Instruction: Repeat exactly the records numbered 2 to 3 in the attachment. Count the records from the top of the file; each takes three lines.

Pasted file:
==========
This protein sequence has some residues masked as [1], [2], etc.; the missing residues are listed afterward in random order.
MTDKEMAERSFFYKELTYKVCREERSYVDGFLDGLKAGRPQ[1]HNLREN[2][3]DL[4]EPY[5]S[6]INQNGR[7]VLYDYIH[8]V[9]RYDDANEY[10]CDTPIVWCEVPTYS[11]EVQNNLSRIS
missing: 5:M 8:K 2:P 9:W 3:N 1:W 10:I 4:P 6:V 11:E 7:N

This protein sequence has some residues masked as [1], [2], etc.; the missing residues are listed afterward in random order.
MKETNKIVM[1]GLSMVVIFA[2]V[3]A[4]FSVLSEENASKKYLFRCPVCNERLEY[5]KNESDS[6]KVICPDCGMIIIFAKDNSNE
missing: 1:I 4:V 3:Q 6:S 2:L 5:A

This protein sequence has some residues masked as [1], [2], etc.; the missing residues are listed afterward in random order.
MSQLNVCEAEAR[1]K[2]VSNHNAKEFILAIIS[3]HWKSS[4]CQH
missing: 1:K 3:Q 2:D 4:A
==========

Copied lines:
This protein sequence has some residues masked as [1], [2], etc.; the missing residues are listed afterward in random order.
MKETNKIVM[1]GLSMVVIFA[2]V[3]A[4]FSVLSEENASKKYLFRCPVCNERLEY[5]KNESDS[6]KVICPDCGMIIIFAKDNSNE
missing: 1:I 4:V 3:Q 6:S 2:L 5:A

This protein sequence has some residues masked as [1], [2], etc.; the missing residues are listed afterward in random order.
MSQLNVCEAEAR[1]K[2]VSNHNAKEFILAIIS[3]HWKSS[4]CQH
missing: 1:K 3:Q 2:D 4:A